Alexander Judin

     Alexander Judin was born in 1955, in city of Tkibuli in the Soviet Union. Mountains surround this city and the picturesque landscape has been the inspiration of many Russian artists through the ages.

     During his teenage years, Judin had many interests and demonstrated his creative abilities in many ways. After school he worked in theater as a scene decorator. He learned to work with papier-mache, making masks and other decorations and also painted scenery for theater set design. As a hobby, he made sculptures of clay and gypsum, later applying his skills to his career as a decorator.

     Judin entered the military after completion of his primary education. During his service, leaders discovered his unique talent and were asked to paint portraits of various military leaders. Two years later, when his military service was completed, he moved to the Russian oil center, the city of Tumen in Siberia. He spent the next 10 years among artists who were from Moscow, St. Petersburg, and other Russian cities. These artists were intrigued and fascinated by the nature and landscape of the wild North. As he and his newly found friends developed their skills in the field of art, they also found a common interest in the restoration of old wooden churches. In this endeavor, Judin devoted himself to wood engraving. He specialized in three-dimensional wooded crosses, frameworks for icons, and statues of saints.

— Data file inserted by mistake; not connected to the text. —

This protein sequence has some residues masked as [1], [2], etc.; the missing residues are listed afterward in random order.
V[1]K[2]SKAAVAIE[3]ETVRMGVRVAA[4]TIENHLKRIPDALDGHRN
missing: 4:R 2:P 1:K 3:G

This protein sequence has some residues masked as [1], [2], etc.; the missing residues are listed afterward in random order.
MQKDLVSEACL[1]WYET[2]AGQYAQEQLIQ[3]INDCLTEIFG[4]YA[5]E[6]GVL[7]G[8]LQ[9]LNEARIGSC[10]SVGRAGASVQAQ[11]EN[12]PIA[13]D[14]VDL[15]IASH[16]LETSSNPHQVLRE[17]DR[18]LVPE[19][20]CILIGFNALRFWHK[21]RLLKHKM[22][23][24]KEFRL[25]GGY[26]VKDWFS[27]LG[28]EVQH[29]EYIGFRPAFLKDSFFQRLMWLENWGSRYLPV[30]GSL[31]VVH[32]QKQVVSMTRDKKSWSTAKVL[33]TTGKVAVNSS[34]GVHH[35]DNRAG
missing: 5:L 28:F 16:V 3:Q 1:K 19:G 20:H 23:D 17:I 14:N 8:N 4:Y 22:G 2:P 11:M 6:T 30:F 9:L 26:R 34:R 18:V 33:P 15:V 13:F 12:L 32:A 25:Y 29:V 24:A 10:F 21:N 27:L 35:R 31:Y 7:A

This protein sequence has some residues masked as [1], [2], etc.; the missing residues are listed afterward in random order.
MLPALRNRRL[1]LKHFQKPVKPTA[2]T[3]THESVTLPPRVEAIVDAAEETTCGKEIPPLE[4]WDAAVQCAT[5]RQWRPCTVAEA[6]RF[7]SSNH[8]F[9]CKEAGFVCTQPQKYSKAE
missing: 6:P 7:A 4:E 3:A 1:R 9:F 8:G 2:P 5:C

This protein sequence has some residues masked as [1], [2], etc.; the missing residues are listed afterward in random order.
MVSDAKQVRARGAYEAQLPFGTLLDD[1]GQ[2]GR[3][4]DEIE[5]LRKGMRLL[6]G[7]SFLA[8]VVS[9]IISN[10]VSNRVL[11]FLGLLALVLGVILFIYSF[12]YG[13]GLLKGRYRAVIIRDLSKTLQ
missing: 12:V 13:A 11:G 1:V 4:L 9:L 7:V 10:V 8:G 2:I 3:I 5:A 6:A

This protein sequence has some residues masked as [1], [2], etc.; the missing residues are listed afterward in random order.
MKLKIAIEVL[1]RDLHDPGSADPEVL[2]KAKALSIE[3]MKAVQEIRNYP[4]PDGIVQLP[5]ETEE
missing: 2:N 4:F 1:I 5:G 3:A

Judin was absorbed with this work, but could not tolerate the Siberian frosts. He became ill from pneumonia and was hospitalized for six months. This resulted in a loss of his self-confidence, and due to deep depression he ceased working. Gradually, throughout the next year, he regained his enthusiasm, with life through his close relationships with his friends and his strong belief in God.

     He yearned for his native land with the serene landscape of mountains and rushing rivers and returned to the south in 1992. Judin resumed his work as a restorer and participated in reconstruction of churches in Feodosia, Evpatoria, Yalta, and Simpheropol'. He was happy with his recovery, which made him fully appreciate the value of life.

     Judin enjoys using bright colors in his work, lending a festive and joyful experience to the observer. He played the harmonica and has a collection of musical instruments. He thinks music portrays freedom. He carries his harmonica in his pocket at all times, and is sometimes seen playing his favorite tunes in the park or on the street as he walks.

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